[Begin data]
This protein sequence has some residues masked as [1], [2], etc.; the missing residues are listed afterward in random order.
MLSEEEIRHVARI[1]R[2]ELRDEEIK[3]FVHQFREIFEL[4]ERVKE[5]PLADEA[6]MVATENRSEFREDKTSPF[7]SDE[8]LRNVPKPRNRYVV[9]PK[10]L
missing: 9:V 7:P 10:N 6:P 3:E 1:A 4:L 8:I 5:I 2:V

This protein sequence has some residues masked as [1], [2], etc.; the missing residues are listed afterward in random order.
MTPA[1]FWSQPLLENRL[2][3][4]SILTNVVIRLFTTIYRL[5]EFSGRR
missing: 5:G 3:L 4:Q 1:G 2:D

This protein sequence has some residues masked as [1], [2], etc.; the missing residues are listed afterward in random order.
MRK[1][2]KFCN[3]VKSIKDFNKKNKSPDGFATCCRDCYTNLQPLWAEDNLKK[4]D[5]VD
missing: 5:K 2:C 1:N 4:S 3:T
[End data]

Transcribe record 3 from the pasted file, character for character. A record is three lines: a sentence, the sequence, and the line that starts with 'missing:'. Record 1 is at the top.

This protein sequence has some residues masked as [1], [2], etc.; the missing residues are listed afterward in random order.
MRK[1][2]KFCN[3]VKSIKDFNKKNKSPDGFATCCRDCYTNLQPLWAEDNLKK[4]D[5]VD
missing: 5:K 2:C 1:N 4:S 3:T